Baroque Stuccowork

Nuremberg's most impressive Baroque stucco ceiling, from 1674.

Baroque stucco ceiling

This ceiling in the Fembohaus is the most impressive surviving Baroque stucco ceiling in Nuremberg. The two central panels portray the main subject: love and friendship. The left panel symbolizes love. Venus is the goddess of the charms and pleasures of love, but also of fertility; her constant companion, Amor, stands for love and friendship, and aims his arrow at her as she tries in vain to flee. The right panel symbolizes friendship: Venus and Amor are close friends, as is also symbolized by the two playing children.

The figures in the corners represent the four seasons. Spring and summer are on the side toward the window; autumn and winter are toward the staircase. The symbolism implies a connection between the cycle of the seasons and the cycle of existence, with birth, life and death. Some of the many boys and girls emerge from cornucopias and carry platters of fruit, including pomegranates as a symbol of fertility.

Love and Friendship, the subject matter of the stucco ceiling.

Baroque Stucco in Nuremberg: Carlo Moretti Brentano

We have no exact dates for Carlo Moretti Brentano's birth and death. He was born around 1630 in Azzano, northeast of Lenno on the western shore of Lake Como, and died in nearby Giulino in 1684. He trained in Italy, where he began working in stucco, and probably reached Nuremberg in 1662. His most important commissions were the stuccowork for the Church of the Holy Spirit in Nuremberg, completed in 1662, and parts of the stuccowork for Munich's Theatine Church, completed in 1664.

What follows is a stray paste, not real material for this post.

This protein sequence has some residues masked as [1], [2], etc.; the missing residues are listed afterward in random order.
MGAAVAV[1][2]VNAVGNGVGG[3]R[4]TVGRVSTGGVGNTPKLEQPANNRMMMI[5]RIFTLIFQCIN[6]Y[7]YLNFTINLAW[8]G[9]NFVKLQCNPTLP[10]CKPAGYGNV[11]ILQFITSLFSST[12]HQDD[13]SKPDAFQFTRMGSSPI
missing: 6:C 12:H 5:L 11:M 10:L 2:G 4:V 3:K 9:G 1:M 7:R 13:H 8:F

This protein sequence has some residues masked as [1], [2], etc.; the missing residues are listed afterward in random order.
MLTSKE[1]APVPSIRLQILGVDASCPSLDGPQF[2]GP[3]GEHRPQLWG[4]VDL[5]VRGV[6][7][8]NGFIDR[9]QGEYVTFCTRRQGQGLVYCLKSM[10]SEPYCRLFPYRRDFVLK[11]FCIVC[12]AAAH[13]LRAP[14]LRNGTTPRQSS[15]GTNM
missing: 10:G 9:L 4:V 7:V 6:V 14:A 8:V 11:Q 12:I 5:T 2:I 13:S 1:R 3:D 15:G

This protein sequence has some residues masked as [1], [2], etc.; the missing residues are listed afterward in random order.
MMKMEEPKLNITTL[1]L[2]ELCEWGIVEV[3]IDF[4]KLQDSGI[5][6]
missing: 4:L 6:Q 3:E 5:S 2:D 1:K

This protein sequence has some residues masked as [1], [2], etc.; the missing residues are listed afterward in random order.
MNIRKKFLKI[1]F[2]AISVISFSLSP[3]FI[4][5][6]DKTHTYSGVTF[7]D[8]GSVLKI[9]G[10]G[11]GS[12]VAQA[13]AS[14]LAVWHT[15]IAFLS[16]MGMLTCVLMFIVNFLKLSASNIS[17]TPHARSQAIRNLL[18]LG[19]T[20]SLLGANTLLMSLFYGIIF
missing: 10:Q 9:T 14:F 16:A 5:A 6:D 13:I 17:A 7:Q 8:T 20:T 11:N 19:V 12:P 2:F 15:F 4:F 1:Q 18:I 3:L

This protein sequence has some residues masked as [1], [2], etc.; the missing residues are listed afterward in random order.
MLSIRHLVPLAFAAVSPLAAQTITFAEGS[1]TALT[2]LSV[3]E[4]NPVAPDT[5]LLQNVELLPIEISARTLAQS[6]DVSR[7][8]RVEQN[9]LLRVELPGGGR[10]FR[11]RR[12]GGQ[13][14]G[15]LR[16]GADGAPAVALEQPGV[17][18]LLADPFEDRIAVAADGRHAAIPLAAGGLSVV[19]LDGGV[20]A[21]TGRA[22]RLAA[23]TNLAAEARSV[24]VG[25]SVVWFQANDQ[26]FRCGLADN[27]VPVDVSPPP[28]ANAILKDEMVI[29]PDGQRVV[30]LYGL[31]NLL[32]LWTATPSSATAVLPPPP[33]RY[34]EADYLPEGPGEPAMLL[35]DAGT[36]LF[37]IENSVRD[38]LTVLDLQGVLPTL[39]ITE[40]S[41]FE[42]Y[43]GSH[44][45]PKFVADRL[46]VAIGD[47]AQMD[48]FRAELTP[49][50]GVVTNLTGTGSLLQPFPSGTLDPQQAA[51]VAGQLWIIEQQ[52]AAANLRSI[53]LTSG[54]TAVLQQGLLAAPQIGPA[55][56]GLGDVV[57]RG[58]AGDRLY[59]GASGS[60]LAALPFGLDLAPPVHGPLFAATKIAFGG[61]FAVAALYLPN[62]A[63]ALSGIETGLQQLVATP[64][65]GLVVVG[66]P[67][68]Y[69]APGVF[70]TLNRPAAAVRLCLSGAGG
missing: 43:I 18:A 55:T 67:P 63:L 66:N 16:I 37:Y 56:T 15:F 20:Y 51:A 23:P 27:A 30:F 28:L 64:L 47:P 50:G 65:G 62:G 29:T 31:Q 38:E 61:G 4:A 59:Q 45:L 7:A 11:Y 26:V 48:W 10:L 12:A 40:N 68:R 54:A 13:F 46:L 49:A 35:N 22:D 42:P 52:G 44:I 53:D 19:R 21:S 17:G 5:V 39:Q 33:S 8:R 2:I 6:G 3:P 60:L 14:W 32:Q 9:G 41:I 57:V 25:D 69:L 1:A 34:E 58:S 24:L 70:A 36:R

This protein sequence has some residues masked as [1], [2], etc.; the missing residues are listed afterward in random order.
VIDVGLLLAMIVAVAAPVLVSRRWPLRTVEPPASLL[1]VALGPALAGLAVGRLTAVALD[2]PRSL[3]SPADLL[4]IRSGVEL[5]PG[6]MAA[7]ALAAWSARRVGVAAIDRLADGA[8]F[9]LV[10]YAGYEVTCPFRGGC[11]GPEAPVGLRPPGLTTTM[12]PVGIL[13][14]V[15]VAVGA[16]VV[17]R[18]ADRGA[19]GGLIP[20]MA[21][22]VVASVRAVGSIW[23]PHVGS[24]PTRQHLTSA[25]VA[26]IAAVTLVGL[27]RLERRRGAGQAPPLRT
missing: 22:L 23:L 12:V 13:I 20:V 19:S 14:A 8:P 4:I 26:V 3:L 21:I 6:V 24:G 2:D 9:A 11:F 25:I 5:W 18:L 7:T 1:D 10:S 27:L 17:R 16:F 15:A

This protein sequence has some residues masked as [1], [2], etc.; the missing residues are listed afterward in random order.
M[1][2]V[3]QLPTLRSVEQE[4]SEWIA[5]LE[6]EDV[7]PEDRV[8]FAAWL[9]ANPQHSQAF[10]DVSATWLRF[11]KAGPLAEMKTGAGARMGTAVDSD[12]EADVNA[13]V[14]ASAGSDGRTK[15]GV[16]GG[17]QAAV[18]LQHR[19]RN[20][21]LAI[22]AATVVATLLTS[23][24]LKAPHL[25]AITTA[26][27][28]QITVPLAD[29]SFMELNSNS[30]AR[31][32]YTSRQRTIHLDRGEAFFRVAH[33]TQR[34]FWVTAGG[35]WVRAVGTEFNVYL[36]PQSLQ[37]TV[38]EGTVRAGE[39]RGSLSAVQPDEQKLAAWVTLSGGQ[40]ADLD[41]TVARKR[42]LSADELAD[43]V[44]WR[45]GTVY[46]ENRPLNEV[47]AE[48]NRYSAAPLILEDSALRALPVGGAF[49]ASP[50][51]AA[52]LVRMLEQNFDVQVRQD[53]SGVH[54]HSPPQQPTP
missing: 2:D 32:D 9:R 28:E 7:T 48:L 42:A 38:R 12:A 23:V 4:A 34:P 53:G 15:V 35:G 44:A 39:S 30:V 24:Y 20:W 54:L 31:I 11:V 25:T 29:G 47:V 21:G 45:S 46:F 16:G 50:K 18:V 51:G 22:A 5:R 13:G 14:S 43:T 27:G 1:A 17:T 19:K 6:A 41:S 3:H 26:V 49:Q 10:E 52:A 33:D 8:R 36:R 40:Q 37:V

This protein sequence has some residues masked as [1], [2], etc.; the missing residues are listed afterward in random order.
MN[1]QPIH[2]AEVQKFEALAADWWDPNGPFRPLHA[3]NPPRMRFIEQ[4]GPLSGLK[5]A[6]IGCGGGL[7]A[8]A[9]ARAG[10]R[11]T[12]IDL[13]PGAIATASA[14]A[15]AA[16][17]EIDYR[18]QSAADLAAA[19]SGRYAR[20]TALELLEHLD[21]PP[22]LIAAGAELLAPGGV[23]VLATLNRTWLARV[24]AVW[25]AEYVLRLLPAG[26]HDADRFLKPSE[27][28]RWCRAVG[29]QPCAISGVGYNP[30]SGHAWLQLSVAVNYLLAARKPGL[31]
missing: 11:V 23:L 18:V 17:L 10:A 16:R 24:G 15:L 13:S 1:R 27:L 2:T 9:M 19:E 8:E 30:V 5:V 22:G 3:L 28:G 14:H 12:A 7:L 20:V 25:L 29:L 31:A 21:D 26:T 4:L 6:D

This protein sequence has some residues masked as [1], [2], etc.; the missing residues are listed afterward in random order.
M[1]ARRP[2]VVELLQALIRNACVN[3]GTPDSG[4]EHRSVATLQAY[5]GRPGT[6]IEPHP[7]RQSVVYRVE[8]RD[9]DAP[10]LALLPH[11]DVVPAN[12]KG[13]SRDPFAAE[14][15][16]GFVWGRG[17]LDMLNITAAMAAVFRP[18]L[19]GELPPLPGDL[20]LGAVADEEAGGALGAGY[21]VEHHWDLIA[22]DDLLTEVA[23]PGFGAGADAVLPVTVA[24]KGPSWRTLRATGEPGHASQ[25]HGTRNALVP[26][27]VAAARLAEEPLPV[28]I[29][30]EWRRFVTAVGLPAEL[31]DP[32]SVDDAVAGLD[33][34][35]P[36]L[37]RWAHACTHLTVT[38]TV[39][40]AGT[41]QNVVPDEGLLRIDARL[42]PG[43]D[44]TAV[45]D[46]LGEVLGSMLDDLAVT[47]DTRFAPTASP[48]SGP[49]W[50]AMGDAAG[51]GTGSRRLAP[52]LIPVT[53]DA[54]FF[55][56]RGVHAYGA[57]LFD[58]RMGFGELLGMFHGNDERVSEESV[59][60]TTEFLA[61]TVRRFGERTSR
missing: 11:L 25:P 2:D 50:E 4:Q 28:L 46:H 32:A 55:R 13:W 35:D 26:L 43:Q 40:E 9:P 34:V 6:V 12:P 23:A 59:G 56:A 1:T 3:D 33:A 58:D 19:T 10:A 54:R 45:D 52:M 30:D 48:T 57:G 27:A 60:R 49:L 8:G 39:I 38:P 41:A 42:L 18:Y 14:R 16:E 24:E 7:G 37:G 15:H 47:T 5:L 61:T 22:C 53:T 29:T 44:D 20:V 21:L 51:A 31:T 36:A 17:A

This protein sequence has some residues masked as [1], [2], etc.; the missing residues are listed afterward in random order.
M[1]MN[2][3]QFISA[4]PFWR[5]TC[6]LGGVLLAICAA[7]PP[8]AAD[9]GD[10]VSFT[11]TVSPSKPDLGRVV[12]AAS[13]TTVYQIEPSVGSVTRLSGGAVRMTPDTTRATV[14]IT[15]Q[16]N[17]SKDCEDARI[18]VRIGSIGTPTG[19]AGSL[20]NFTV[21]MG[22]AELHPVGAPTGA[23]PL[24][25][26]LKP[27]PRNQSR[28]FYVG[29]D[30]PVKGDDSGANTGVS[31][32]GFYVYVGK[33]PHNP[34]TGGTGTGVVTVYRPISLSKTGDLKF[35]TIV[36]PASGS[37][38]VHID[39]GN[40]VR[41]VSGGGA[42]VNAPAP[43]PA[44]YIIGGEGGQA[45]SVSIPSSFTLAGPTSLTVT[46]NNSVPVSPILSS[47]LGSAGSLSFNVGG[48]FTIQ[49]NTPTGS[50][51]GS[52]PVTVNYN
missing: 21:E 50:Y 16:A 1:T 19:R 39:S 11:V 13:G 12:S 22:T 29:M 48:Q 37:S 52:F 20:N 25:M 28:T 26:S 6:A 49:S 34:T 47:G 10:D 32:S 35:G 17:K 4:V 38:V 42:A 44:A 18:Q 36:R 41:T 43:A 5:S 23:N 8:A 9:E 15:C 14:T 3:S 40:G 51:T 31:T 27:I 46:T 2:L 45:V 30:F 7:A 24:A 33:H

Christoph Jakob Behaim commissioned Brentano to create a splendid stuccowork ceiling in what is known today as the Fembohaus. Behaim, a city patrician, had married Maria Sabina Pellerin in 1668 and like any good dignitary of the Baroque era, he arranged for a duly sumptuous remodeling of the house that his wife brought into the marriage. The ceiling was created in one of the grand public rooms of the house, which – as was customary in the city's patrician houses – was situated on the second upper floor of the front building. Brentano completed his work here in 1674.

The music room has what may well be Nuremberg's most splendid example of 18th-century Rococo décor.

The work of the stucco artist

In 1734, Italian stucco artist Donato Polli (1663-1738) created the decorations for three rooms on the first floor of Fembohaus in the late Baroque and early Rococo styles.

Johann Georg Ebersberger (1704-1760), who commissioned the elegantly designed work, bought the house in 1734 with Johann Michael Franz (1700-1761) and moved into the first-floor rooms newly decorated by Polli. The artist created some of Nuremberg's most beautiful late-Baroque rooms.

To complement the house's building phases, a 20-minute audio program offers music composed by Nuremberg masters from three centuries.